hahaha I was also this naive back before I had pubes. Good attitude to have though, good luck man.

good to know u have pubes now, what else u got tho? good luck to u as well

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Aug 5, 2014

Nothing boring on buy side (HF and Prop).

Aug 5, 2014

On short-term desk for over a year and it's been enjoyable. Changes happened on small desk allowing me to trade various funding products quickly. Kinda useful to view the 2y "financial analyst" stage as an end: know am on analyst deathbed. Next step may be to trade something else, for moment am content being involved in cash markets as interested observer and participant only in part.

Regulation at extremes can be viewed as death to industry versus opportunity, but a sliding scale may be more useful. For example, expectation is that balance sheet constraints are felt first and foremost in funding but if one is willing to accept that we'll still be around then dislocations will create opportunity. Definitely sympathetic to view that capital requirements et al. (no more examples sorry) bring downside risk, but attempting to understand impact thereof seems far more useful than say, complaining about perceived destruction. For example, one can engage in "regulatory arbitrage" (loosely) to position for downside, or engage in a wider sense, e.g. learn enough and pass through revolving door to public sector. Sure a lot of it is pretty hazy/tricky but not intractable and if one can embrace conflict of interests as potential opportunity, maybe it won't suck a lot (obviously just comforting myself here).

Aug 6, 2014

Boring is good, the last time things got "fun" I lost 12k.

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Aug 6, 2014

I have a lot more fun trading my PA than I had as a sell-side equity trader. Maybe you should just try to switch to a different trading role.

Aug 6, 2014

Idunno. I've never had this much fun at a job. If you're doing research for a quant portfolio, you're confronting a new question and a new opportunity every day. I'm not saying it's as much fun as the weekend, but a job that challenges your intellect more than 5% of the time makes a job feel more interesting and engaging.

Jobs are supposed to be boring. If they were interesting, they could find someone to do it for free.

If you like the people and the job is treating you and paying you fairly, that's 60-70% of it. Don't forget that. Sometimes the devil you know is preferable to the devil you don't, so try to maintain your bridges if you do leave.

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Aug 6, 2014
IlliniProgrammer:

Idunno. I've never had this much fun at a job. If you're doing research for a quant portfolio, you're confronting a new question and a new opportunity every day. I'm not saying it's as much fun as the weekend, but a job that challenges your intellect more than 5% of the time makes a job feel more interesting and engaging.

Jobs are supposed to be boring. If they were interesting, they could find someone to do it for free.

If you like the people and the job is treating you and paying you fairly, that's 60-70% of it. Don't forget that. Sometimes the devil you know is preferable to the devil you don't, so try to maintain your bridges if you do leave.

Man, the holy trinity of an interesting and well-paying job with great colleagues. Some day, I hope. SB for you.

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Aug 7, 2014

All jobs are occasionally boring but the exciting and intellectually stimulating moments should stand out in your impression of your job. If your dominant impression of your job is boredom, then you interests probably belong elsewhere in a different job (speaking in general; it seems like you enjoy your job). There has to be a role in which you're extremely passionate about, unless you're a robot.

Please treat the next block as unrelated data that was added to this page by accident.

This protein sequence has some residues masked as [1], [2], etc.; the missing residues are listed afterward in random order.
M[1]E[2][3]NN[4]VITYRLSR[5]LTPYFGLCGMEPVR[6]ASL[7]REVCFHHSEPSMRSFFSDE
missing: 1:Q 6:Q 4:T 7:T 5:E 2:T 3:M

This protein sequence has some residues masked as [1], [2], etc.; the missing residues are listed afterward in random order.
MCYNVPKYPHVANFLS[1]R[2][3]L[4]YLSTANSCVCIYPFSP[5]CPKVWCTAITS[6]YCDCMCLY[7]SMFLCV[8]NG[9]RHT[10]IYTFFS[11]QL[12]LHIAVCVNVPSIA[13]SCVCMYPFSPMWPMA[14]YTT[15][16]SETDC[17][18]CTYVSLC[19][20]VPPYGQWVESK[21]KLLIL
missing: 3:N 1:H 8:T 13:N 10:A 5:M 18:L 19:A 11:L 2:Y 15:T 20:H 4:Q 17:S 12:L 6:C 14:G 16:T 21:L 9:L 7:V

That being said, consider the Bridgewater analyst, astronaut, theater performer, or pornstar - people still pay well for these jobs... I'm pretty interested in all of these so where do I sign up for unpaid work?

Aug 7, 2014
Unheard of:

All jobs are occasionally boring but the exciting and intellectually stimulating moments should stand out in your impression of your job. If your dominant impression of your job is boredom, then you interests probably belong elsewhere in a different job (speaking in general; it seems like you enjoy your job). There has to be a role in which you're extremely passionate about, unless you're a robot.

I disagree just a little here- or at least have an addendum. If you're not bored, you're not at the top of your game while doing something. Programming. Trading. Being a professional gambler. Putting together deals in banking or doing equity research. Any performance art that requires a lot of practice.

That being said, consider the Bridgewater analyst, astronaut, theater performer, or pornstar - people still pay well for these jobs... I'm pretty interested in all of these so where do I sign up for unpaid work?

My take on this is that *a few* people get paid well for these jobs. Those people are probably more bored than the people doing it for fun. The NASA astronaut is up there to work. The tourist isn't. The Bridgewater analyst FWIW faces 24 month turnover- the investor at home doesn't. The professional dancer spends 16 hours/day practicing until utter exhaustion- the person in a community theater does it 5 hours/week.

Some firms on the buyside- this isn't just specific to Bridgewater (I'm sorry for singling them out but their name came up)- have higher turnover than sellside trading. If that's the case with a firm you are targeting, you should investigate why that is and think long and hard before leaving a firm with low turnover. Sometimes you can make a more informed decision if you've worked for a tough boss or in a tough group, and you've also worked for a nice boss- and also have a chance to have candid conversations with rank and file employees- or former rank and file employees.

If you do anything too much, it gets boring and grinding. But you have to do something too much to get good at it. That's why they call it a job. You are bored with sellside trading- probably because you are good at it, like most people are with their jobs. Good for you- now just be happy!